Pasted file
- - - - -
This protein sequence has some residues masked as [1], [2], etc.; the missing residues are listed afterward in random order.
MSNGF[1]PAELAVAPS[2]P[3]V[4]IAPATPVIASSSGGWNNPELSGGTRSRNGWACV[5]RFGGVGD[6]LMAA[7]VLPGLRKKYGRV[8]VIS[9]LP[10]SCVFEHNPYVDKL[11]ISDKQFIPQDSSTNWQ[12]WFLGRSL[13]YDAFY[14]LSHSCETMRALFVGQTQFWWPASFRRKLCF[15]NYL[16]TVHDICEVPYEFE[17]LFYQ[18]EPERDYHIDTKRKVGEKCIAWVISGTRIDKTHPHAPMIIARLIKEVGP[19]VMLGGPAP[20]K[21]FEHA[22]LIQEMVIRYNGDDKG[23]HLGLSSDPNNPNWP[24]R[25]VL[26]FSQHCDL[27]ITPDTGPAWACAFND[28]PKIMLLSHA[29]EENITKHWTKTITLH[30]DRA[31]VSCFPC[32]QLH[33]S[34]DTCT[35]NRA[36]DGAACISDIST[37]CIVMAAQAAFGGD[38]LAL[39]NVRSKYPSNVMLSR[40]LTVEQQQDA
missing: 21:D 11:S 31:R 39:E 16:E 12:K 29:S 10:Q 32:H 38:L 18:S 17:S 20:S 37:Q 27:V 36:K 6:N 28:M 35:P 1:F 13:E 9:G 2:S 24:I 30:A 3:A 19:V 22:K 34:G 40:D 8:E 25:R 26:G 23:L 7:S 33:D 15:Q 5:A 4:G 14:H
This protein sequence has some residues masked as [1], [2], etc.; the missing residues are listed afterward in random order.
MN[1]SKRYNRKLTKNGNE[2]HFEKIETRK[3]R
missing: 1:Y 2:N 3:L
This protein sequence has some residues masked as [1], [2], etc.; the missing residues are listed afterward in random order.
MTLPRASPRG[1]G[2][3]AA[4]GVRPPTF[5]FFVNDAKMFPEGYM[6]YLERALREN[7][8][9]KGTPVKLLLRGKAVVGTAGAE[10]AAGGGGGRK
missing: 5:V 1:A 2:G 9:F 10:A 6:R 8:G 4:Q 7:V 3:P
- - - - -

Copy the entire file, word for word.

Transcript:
This protein sequence has some residues masked as [1], [2], etc.; the missing residues are listed afterward in random order.
MSNGF[1]PAELAVAPS[2]P[3]V[4]IAPATPVIASSSGGWNNPELSGGTRSRNGWACV[5]RFGGVGD[6]LMAA[7]VLPGLRKKYGRV[8]VIS[9]LP[10]SCVFEHNPYVDKL[11]ISDKQFIPQDSSTNWQ[12]WFLGRSL[13]YDAFY[14]LSHSCETMRALFVGQTQFWWPASFRRKLCF[15]NYL[16]TVHDICEVPYEFE[17]LFYQ[18]EPERDYHIDTKRKVGEKCIAWVISGTRIDKTHPHAPMIIARLIKEVGP[19]VMLGGPAP[20]K[21]FEHA[22]LIQEMVIRYNGDDKG[23]HLGLSSDPNNPNWP[24]R[25]VL[26]FSQHCDL[27]ITPDTGPAWACAFND[28]PKIMLLSHA[29]EENITKHWTKTITLH[30]DRA[31]VSCFPC[32]QLH[33]S[34]DTCT[35]NRA[36]DGAACISDIST[37]CIVMAAQAAFGGD[38]LAL[39]NVRSKYPSNVMLSR[40]LTVEQQQDA
missing: 21:D 11:S 31:R 39:E 16:E 12:K 29:S 10:Q 32:H 38:L 18:S 17:S 20:S 37:Q 27:V 36:K 6:N 28:M 35:P 1:F 13:E 9:G 2:S 24:I 30:A 3:A 19:V 22:K 34:G 40:D 8:E 25:R 26:G 23:L 7:S 33:D 15:Q 5:A 4:G 14:H
This protein sequence has some residues masked as [1], [2], etc.; the missing residues are listed afterward in random order.
MN[1]SKRYNRKLTKNGNE[2]HFEKIETRK[3]R
missing: 1:Y 2:N 3:L
This protein sequence has some residues masked as [1], [2], etc.; the missing residues are listed afterward in random order.
MTLPRASPRG[1]G[2][3]AA[4]GVRPPTF[5]FFVNDAKMFPEGYM[6]YLERALREN[7][8][9]KGTPVKLLLRGKAVVGTAGAE[10]AAGGGGGRK
missing: 5:V 1:A 2:G 9:F 10:A 6:R 8:G 4:Q 7:V 3:P